How Do Schools Test Students’ English Proficiency
How do US schools make sure that international students have a high enough English proficiency to attend classes? Especially if the students are coming from a language background with massive differences like Chinese. Assessing students’ true level of proficiency can be a huge task. Luckily, there are corner-stone exams like the Test of English as a Foreign Language (TOEFL) to help. We, at Ojisu Homestay, initially use this score to get an idea of where a student is in their abilities, but we also interview them to evaluate their English capabilities that cannot be captured by an exam.
Does TOEFL reflect the real level of testers?
The TOEFL tests basic listening ability, structure and written expression, reading comprehension, and writing on every day subjects. The test is ranked on a scale of 0 to 120, with the acceptable scores ranging from 61 at Bowling State Green to 110 at Oxford.
While widely used and generally helpful, the TOEFL is, however, criticized for being too formulaic.
In a study, 10% of all native English speakers could not get what would be an “A” grade on the TOEFL. Many say that fact that native speakers who take the test often get mediocre marks is evocative of the exam’s failures to capture what it really means to speak English. American English is heavily dependent on colloquialisms and shortcuts instead of formalized grammar, which is not included on the exam.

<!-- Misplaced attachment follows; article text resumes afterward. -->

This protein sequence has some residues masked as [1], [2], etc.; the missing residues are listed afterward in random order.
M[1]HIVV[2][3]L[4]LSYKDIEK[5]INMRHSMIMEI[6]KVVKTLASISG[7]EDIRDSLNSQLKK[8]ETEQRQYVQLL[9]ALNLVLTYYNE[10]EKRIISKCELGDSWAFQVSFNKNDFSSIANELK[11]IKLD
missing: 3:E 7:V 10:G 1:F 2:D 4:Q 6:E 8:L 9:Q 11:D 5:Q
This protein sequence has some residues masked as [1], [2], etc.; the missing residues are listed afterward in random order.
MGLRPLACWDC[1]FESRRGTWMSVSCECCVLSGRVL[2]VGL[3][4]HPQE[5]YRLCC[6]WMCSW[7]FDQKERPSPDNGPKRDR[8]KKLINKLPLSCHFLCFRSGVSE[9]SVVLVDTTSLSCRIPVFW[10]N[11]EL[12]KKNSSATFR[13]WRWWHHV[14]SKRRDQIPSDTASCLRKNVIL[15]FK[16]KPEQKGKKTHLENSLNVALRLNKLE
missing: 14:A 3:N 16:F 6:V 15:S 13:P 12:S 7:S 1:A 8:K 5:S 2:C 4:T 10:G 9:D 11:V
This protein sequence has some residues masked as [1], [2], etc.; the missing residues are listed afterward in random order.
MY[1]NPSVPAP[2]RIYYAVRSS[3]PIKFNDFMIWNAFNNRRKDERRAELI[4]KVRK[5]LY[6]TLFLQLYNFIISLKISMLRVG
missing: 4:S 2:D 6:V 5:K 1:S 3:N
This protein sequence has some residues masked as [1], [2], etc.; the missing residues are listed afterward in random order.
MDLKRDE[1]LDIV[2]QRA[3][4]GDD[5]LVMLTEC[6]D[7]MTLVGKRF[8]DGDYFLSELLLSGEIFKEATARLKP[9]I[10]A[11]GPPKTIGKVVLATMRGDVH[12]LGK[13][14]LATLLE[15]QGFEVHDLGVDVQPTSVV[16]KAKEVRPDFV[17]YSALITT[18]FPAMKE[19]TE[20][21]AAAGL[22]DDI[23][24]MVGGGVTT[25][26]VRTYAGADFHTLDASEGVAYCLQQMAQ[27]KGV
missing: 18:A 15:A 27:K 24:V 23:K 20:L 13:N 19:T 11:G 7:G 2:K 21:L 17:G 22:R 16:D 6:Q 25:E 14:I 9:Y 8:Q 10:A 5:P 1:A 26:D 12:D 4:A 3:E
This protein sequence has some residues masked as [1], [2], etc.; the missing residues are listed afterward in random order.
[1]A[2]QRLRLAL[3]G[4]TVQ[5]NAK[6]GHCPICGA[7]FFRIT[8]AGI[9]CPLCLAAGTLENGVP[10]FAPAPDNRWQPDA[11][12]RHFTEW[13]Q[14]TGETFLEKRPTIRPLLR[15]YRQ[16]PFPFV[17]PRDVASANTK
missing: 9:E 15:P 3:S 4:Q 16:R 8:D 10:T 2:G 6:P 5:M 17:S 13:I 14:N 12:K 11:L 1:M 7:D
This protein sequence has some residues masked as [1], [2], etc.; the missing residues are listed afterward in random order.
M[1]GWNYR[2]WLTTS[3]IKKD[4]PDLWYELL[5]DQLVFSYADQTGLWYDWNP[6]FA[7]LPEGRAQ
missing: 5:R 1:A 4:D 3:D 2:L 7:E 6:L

In addition, many people complain that if you practice the exam enough times, you will do well because you can understand what type of answers the exam is looking for. People who are good at tests, but who do not necessarily speak English well, also have a more easy time with this exam. According to one English teacher, the test focuses on “how well they can think quickly and under pressure” and not necessarily understanding.
For all these reasons, many schools and education companies like us check a student’s English proficiency in an informal interview as well. Since fluency and colloquial vocabulary can be serious barriers to a student’s adjustment, making sure a student is English ready to begin their experience abroad is a major priority here at Ojisu Homestay.